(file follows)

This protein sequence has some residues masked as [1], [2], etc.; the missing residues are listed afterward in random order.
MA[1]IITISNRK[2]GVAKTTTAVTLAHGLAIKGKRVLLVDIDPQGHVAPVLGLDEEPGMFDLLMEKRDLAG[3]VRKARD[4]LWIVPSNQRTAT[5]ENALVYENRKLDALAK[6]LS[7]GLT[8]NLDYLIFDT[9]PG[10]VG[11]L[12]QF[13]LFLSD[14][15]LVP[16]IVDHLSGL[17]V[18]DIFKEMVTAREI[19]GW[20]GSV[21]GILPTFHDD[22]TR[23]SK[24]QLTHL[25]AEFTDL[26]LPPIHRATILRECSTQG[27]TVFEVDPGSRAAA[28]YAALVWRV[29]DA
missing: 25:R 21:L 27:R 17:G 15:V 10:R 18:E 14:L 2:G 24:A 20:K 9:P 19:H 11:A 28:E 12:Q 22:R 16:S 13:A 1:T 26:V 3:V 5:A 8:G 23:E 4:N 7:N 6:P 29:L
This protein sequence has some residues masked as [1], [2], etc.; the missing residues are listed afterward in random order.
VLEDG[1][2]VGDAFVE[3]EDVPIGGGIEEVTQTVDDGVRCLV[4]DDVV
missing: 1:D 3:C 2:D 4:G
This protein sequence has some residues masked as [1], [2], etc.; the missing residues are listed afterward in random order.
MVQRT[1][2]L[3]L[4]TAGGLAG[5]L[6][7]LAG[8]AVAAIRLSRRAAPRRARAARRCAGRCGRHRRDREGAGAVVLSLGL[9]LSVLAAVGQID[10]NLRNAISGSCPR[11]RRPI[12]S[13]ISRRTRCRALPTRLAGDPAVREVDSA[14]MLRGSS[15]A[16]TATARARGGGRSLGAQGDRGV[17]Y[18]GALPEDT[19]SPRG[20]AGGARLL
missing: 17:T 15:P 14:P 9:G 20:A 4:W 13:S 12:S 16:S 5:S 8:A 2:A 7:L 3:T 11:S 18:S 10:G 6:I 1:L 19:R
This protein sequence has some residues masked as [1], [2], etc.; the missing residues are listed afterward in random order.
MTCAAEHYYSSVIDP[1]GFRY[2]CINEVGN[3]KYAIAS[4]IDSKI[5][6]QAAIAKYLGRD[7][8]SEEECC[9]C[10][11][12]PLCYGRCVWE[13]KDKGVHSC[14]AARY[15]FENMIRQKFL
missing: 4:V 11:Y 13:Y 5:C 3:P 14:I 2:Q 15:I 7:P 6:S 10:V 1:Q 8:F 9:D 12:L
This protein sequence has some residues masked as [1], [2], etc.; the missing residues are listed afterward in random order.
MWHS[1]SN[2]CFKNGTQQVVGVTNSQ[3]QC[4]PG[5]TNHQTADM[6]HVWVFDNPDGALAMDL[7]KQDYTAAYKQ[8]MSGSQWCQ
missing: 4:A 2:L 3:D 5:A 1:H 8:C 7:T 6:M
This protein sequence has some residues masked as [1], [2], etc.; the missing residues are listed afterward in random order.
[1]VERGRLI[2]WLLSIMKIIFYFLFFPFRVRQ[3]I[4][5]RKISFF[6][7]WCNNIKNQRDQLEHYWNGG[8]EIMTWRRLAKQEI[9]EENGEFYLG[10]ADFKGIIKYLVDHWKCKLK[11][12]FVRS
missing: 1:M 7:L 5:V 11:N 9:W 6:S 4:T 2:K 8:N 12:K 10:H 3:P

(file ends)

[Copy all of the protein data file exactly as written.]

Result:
This protein sequence has some residues masked as [1], [2], etc.; the missing residues are listed afterward in random order.
MA[1]IITISNRK[2]GVAKTTTAVTLAHGLAIKGKRVLLVDIDPQGHVAPVLGLDEEPGMFDLLMEKRDLAG[3]VRKARD[4]LWIVPSNQRTAT[5]ENALVYENRKLDALAK[6]LS[7]GLT[8]NLDYLIFDT[9]PG[10]VG[11]L[12]QF[13]LFLSD[14][15]LVP[16]IVDHLSGL[17]V[18]DIFKEMVTAREI[19]GW[20]GSV[21]GILPTFHDD[22]TR[23]SK[24]QLTHL[25]AEFTDL[26]LPPIHRATILRECSTQG[27]TVFEVDPGSRAAA[28]YAALVWRV[29]DA
missing: 25:R 21:L 27:R 17:G 15:V 10:R 18:E 14:L 2:G 24:A 20:K 9:P 19:H 11:A 28:E 12:Q 22:R 16:S 13:A 1:T 26:V 3:V 5:A 8:G 23:E 4:N 7:N 6:P 29:L
This protein sequence has some residues masked as [1], [2], etc.; the missing residues are listed afterward in random order.
VLEDG[1][2]VGDAFVE[3]EDVPIGGGIEEVTQTVDDGVRCLV[4]DDVV
missing: 1:D 3:C 2:D 4:G
This protein sequence has some residues masked as [1], [2], etc.; the missing residues are listed afterward in random order.
MVQRT[1][2]L[3]L[4]TAGGLAG[5]L[6][7]LAG[8]AVAAIRLSRRAAPRRARAARRCAGRCGRHRRDREGAGAVVLSLGL[9]LSVLAAVGQID[10]NLRNAISGSCPR[11]RRPI[12]S[13]ISRRTRCRALPTRLAGDPAVREVDSA[14]MLRGSS[15]A[16]TATARARGGGRSLGAQGDRGV[17]Y[18]GALPEDT[19]SPRG[20]AGGARLL
missing: 17:T 15:P 14:P 9:G 20:A 4:W 13:S 12:S 16:S 5:S 8:A 2:A 7:L 3:T 11:S 18:S 10:G 6:I 1:L 19:R
This protein sequence has some residues masked as [1], [2], etc.; the missing residues are listed afterward in random order.
MTCAAEHYYSSVIDP[1]GFRY[2]CINEVGN[3]KYAIAS[4]IDSKI[5][6]QAAIAKYLGRD[7][8]SEEECC[9]C[10][11][12]PLCYGRCVWE[13]KDKGVHSC[14]AARY[15]FENMIRQKFL
missing: 4:V 11:Y 13:Y 5:C 3:P 14:I 2:Q 15:I 7:P 6:S 10:V 1:Q 8:F 9:D 12:L
This protein sequence has some residues masked as [1], [2], etc.; the missing residues are listed afterward in random order.
MWHS[1]SN[2]CFKNGTQQVVGVTNSQ[3]QC[4]PG[5]TNHQTADM[6]HVWVFDNPDGALAMDL[7]KQDYTAAYKQ[8]MSGSQWCQ
missing: 4:A 2:L 3:D 5:A 1:H 8:C 7:T 6:M
This protein sequence has some residues masked as [1], [2], etc.; the missing residues are listed afterward in random order.
[1]VERGRLI[2]WLLSIMKIIFYFLFFPFRVRQ[3]I[4][5]RKISFF[6][7]WCNNIKNQRDQLEHYWNGG[8]EIMTWRRLAKQEI[9]EENGEFYLG[10]ADFKGIIKYLVDHWKCKLK[11][12]FVRS
missing: 1:M 7:L 5:V 11:N 9:W 6:S 4:T 2:K 8:N 12:K 10:H 3:P